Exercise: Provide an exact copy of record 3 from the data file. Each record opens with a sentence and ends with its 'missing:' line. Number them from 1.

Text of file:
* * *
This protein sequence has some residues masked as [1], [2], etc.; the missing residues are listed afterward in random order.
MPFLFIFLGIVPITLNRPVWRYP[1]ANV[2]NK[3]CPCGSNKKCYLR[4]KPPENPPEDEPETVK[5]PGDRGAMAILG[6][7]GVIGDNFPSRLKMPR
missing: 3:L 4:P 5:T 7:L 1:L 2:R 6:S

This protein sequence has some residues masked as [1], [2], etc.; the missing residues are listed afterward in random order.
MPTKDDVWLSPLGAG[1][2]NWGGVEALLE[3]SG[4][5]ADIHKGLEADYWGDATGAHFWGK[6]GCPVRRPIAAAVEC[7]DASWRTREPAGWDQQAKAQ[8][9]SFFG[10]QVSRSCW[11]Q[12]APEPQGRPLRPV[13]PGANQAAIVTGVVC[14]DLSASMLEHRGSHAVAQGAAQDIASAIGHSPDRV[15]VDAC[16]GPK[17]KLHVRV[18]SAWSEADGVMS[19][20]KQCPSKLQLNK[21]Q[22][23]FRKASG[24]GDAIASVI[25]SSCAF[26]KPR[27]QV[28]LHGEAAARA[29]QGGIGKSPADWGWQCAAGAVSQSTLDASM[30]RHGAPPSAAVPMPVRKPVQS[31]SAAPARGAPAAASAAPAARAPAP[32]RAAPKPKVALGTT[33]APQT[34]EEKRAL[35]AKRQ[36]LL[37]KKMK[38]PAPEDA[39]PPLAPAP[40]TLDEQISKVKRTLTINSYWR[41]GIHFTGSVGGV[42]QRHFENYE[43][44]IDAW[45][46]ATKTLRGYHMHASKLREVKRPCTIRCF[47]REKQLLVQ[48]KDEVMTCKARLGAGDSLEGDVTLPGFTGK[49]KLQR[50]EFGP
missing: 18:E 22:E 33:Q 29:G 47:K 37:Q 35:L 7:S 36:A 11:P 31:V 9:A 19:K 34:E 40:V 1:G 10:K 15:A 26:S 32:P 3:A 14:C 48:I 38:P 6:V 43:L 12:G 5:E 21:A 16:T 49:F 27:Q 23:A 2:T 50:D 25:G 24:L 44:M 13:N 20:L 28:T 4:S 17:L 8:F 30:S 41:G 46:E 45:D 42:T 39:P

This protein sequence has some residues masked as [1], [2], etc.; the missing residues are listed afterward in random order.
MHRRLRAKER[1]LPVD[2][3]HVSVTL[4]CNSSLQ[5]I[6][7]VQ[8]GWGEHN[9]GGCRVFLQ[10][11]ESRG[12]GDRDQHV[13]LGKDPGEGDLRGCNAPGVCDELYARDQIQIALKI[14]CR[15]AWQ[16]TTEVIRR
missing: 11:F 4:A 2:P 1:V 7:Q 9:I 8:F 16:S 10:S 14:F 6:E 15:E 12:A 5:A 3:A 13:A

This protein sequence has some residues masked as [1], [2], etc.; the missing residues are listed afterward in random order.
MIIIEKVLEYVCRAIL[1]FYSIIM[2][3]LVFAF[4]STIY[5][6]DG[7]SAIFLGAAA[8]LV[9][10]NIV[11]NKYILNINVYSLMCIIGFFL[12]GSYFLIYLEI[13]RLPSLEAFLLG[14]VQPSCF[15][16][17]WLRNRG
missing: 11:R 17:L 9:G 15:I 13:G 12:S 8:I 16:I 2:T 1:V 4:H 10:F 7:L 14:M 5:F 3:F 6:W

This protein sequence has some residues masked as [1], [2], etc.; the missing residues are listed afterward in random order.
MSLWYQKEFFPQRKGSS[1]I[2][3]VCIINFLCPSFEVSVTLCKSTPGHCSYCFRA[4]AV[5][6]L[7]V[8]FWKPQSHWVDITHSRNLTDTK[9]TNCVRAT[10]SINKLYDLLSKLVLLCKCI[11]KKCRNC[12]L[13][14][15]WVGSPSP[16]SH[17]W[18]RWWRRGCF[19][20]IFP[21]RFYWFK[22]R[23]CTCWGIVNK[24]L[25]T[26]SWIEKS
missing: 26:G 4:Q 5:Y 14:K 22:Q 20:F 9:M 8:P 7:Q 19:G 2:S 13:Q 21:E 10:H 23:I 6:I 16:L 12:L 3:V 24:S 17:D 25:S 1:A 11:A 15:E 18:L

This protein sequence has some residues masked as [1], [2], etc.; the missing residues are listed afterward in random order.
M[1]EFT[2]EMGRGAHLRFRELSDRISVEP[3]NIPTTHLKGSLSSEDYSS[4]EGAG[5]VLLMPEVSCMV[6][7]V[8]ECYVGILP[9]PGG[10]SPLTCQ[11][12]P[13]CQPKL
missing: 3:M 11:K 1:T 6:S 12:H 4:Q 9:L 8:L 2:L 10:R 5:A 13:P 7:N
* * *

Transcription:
This protein sequence has some residues masked as [1], [2], etc.; the missing residues are listed afterward in random order.
MHRRLRAKER[1]LPVD[2][3]HVSVTL[4]CNSSLQ[5]I[6][7]VQ[8]GWGEHN[9]GGCRVFLQ[10][11]ESRG[12]GDRDQHV[13]LGKDPGEGDLRGCNAPGVCDELYARDQIQIALKI[14]CR[15]AWQ[16]TTEVIRR
missing: 11:F 4:A 2:P 1:V 7:Q 9:I 8:F 16:S 10:S 14:F 6:E 15:E 12:A 5:A 3:A 13:A